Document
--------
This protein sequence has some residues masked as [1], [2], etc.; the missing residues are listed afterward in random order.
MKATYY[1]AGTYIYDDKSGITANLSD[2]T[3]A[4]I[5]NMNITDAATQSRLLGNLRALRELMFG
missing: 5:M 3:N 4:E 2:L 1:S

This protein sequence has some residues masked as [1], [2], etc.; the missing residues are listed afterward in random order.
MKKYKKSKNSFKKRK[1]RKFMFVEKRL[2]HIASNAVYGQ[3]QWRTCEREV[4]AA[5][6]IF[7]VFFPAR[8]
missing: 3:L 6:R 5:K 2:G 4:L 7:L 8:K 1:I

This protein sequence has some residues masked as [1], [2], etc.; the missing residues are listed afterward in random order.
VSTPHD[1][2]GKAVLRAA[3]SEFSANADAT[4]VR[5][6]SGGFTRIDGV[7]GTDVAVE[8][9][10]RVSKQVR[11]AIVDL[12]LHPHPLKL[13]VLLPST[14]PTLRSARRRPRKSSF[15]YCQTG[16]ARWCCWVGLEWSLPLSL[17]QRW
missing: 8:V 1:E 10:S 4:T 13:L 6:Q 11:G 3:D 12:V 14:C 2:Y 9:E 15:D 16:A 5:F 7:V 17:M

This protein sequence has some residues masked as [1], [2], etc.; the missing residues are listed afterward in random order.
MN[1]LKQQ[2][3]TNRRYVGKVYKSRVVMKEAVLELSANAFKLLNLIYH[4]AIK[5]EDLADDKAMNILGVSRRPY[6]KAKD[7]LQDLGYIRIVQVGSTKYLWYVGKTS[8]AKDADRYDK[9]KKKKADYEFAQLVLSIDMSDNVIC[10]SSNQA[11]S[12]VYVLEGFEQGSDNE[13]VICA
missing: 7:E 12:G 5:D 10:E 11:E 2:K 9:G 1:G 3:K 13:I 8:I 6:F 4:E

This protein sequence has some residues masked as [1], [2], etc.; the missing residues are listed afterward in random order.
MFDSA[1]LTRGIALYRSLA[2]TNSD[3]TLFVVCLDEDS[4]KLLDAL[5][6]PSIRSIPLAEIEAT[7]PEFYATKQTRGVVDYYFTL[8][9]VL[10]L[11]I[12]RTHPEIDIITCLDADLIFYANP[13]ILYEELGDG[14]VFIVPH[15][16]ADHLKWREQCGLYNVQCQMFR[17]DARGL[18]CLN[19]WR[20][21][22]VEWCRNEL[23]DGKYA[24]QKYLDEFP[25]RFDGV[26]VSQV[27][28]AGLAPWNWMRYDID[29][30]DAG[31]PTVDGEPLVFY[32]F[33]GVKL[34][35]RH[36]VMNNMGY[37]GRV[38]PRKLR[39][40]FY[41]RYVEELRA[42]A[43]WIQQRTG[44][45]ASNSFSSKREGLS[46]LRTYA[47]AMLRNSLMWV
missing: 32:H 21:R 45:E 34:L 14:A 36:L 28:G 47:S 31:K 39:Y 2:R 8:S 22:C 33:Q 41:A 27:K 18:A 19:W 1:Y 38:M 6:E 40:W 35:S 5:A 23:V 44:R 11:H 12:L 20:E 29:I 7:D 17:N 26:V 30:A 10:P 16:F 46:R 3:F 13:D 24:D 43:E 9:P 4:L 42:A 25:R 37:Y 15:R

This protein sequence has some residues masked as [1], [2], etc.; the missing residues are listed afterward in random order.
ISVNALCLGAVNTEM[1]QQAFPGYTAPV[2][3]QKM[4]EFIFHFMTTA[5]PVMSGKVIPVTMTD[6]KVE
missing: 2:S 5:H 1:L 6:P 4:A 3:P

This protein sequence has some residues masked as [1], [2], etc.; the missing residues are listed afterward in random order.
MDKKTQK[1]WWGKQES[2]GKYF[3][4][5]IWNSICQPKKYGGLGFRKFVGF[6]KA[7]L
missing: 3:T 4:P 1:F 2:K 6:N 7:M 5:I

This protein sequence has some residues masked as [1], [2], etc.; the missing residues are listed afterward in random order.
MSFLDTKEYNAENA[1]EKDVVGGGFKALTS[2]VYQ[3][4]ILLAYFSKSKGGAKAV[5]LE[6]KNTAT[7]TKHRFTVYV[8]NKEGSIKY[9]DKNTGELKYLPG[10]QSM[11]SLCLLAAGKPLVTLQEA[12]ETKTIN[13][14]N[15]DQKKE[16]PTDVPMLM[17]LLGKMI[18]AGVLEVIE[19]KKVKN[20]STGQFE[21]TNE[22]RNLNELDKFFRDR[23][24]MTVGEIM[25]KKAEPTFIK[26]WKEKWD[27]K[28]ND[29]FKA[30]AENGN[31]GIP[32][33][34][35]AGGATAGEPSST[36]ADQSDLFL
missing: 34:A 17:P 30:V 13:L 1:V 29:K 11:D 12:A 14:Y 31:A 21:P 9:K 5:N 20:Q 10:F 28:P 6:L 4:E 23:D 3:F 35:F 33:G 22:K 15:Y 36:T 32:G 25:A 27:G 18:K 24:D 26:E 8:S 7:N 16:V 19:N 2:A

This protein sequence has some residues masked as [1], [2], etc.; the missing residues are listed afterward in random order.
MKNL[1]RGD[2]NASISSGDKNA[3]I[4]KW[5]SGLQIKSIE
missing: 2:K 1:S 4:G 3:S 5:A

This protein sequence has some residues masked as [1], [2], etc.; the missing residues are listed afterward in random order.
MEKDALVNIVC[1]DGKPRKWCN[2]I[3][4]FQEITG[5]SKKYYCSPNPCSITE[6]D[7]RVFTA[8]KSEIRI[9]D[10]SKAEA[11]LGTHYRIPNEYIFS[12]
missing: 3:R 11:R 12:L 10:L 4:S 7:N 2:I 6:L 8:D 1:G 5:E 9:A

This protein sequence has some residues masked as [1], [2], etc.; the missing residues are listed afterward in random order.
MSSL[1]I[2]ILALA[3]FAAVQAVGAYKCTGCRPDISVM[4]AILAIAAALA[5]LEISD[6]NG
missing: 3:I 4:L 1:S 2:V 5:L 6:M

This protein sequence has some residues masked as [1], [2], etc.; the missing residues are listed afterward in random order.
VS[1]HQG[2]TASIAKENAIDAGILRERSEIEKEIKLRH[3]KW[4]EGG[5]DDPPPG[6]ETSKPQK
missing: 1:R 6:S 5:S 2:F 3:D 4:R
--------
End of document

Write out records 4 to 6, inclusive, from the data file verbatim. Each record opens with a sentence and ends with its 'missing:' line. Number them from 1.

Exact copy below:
This protein sequence has some residues masked as [1], [2], etc.; the missing residues are listed afterward in random order.
MN[1]LKQQ[2][3]TNRRYVGKVYKSRVVMKEAVLELSANAFKLLNLIYH[4]AIK[5]EDLADDKAMNILGVSRRPY[6]KAKD[7]LQDLGYIRIVQVGSTKYLWYVGKTS[8]AKDADRYDK[9]KKKKADYEFAQLVLSIDMSDNVIC[10]SSNQA[11]S[12]VYVLEGFEQGSDNE[13]VICA
missing: 7:E 12:G 5:D 10:E 11:E 2:K 9:G 1:G 3:K 13:I 8:I 6:F 4:E

This protein sequence has some residues masked as [1], [2], etc.; the missing residues are listed afterward in random order.
MFDSA[1]LTRGIALYRSLA[2]TNSD[3]TLFVVCLDEDS[4]KLLDAL[5][6]PSIRSIPLAEIEAT[7]PEFYATKQTRGVVDYYFTL[8][9]VL[10]L[11]I[12]RTHPEIDIITCLDADLIFYANP[13]ILYEELGDG[14]VFIVPH[15][16]ADHLKWREQCGLYNVQCQMFR[17]DARGL[18]CLN[19]WR[20][21][22]VEWCRNEL[23]DGKYA[24]QKYLDEFP[25]RFDGV[26]VSQV[27][28]AGLAPWNWMRYDID[29][30]DAG[31]PTVDGEPLVFY[32]F[33]GVKL[34][35]RH[36]VMNNMGY[37]GRV[38]PRKLR[39][40]FY[41]RYVEELRA[42]A[43]WIQQRTG[44][45]ASNSFSSKREGLS[46]LRTYA[47]AMLRNSLMWV
missing: 32:H 21:R 45:E 34:L 14:A 36:L 28:G 47:S 31:K 39:Y 2:R 8:S 22:C 33:Q 41:A 27:K 18:A 19:W 1:Y 38:M 6:E 40:W 35:S 5:A 23:V 44:R 11:H 12:L 20:E 29:I 7:D 17:N 26:V 30:A 10:P 16:F 46:R 3:F 13:D 24:D 43:E 9:P 4:L 42:A 25:R 37:Y 15:R

This protein sequence has some residues masked as [1], [2], etc.; the missing residues are listed afterward in random order.
ISVNALCLGAVNTEM[1]QQAFPGYTAPV[2][3]QKM[4]EFIFHFMTTA[5]PVMSGKVIPVTMTD[6]KVE
missing: 2:S 5:H 1:L 6:P 4:A 3:P